Dr. Bush’s lecture, titled “Building and Sustaining Meaningful University – Community Partnerships in Context”, was very intriguing and informative. Aside from being a Professor of English at Western Michigan University, Dr. Bush also serves as a service learning fellow. During his lecture, Dr. Bush laid out some of the long-term objectives and goals of his program, which include establishing relationships and connections between Western Michigan University and the city of Niles in the hopes of maintaining a beneficial relationship for all parties involved. One of the most impressive projects he is currently working on is taking place at the Niles District Library, which aims to establish a social work internship to serve the needs of both Western Michigan University students as well as the community of Niles. The primary focus of Dr. Bush’s lecture and project is respecting communities and engaging in mutually beneficial partnerships, which resonated strongly with all of us at Fort St. Joseph. Our project wouldn’t be where it is today if it weren’t for the strong support and bonds we have formed with the surrounding community! We here at Fort St. Joseph extend our sincerest gratitude to Dr. Bush for taking the time to speak with us, as well as the community of Niles.

Wednesday, July 12, 2017

New Ventures

Our group meeting to discuss possible
excavation unit locations.
         Good evening, all!  My name is Diana Campbell, and I hope everyone is having an awesome summer!  We are now at the end of another long day in the field and we are getting ready to move onto the next phase of the project. Last Friday, we all met with our pit partners to nominate possible unit locations to excavate and as of today, we have selected and staked out those areas in preparation to break ground tomorrow.  These new excavation units will serve to further our explorations of the site we have previously identified as containing structures from Fort Saint Joseph. We hope to soon have updates on new finds to share with everyone!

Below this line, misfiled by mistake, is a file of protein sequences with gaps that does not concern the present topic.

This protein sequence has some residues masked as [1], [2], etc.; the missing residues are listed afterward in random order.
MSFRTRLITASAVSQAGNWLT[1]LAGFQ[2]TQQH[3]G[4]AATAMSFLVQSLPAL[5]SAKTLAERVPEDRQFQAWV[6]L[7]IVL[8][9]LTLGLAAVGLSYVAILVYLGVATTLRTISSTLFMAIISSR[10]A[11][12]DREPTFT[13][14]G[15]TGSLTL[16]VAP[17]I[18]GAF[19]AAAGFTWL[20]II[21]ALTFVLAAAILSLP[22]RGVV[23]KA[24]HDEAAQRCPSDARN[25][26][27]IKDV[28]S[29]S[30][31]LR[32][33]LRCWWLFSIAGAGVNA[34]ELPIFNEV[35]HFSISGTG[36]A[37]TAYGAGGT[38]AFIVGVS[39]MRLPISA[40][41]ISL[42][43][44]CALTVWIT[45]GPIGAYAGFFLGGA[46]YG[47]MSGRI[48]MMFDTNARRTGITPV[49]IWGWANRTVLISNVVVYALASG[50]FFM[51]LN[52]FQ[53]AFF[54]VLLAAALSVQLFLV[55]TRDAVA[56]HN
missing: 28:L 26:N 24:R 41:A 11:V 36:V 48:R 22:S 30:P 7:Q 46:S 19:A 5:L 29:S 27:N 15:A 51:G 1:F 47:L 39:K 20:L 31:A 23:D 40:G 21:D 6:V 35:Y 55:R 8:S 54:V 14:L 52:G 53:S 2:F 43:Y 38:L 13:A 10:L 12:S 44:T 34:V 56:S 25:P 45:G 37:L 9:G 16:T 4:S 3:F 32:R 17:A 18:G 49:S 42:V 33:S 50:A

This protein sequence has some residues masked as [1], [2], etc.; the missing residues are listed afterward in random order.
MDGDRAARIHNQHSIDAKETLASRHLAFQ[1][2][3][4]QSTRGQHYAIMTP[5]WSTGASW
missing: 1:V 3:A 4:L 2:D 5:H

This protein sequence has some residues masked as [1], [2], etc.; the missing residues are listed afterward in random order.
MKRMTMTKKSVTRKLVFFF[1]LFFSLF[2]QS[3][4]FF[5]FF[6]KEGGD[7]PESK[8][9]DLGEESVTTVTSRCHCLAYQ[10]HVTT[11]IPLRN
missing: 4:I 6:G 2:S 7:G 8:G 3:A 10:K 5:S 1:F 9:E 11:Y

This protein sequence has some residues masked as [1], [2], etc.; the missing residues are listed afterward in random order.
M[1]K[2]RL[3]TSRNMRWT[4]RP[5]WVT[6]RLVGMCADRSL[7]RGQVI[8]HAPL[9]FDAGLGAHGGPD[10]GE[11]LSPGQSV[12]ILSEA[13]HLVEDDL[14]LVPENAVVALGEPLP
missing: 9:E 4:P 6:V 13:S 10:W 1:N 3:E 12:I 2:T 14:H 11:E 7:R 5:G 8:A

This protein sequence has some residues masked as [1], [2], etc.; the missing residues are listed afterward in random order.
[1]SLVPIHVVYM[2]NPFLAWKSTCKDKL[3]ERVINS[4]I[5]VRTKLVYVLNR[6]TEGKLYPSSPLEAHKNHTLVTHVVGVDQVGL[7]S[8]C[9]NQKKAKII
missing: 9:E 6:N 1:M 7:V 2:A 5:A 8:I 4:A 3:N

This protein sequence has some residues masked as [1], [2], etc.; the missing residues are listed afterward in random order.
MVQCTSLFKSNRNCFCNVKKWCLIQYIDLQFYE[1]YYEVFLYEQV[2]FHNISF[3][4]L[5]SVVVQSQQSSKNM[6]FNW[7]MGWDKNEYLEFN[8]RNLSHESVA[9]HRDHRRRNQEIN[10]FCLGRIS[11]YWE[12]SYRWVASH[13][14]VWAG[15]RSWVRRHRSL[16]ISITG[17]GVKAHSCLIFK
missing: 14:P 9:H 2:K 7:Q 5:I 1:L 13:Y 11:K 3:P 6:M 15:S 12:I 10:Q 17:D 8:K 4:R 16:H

Crystal working on completing our
shovel test pit.
Meanwhile, we finished our shovel test pits at the new site we have been exploring and have determined it is worth further investigation in future seasons.  Many of us are hyped up about the finds we have already uncovered and are super excited about moving on to the floodplain; as we understand, we are sure to discover quite a bit more down there!  Nevertheless, the product of the past few days of digging has not been too shabby…my pit partner, Crystal, and I found quite a few artifacts in our first shovel test pit, and possible further signs of human activity in our second. Several other teams made similar discoveries to our own, and we hope future students will find many more!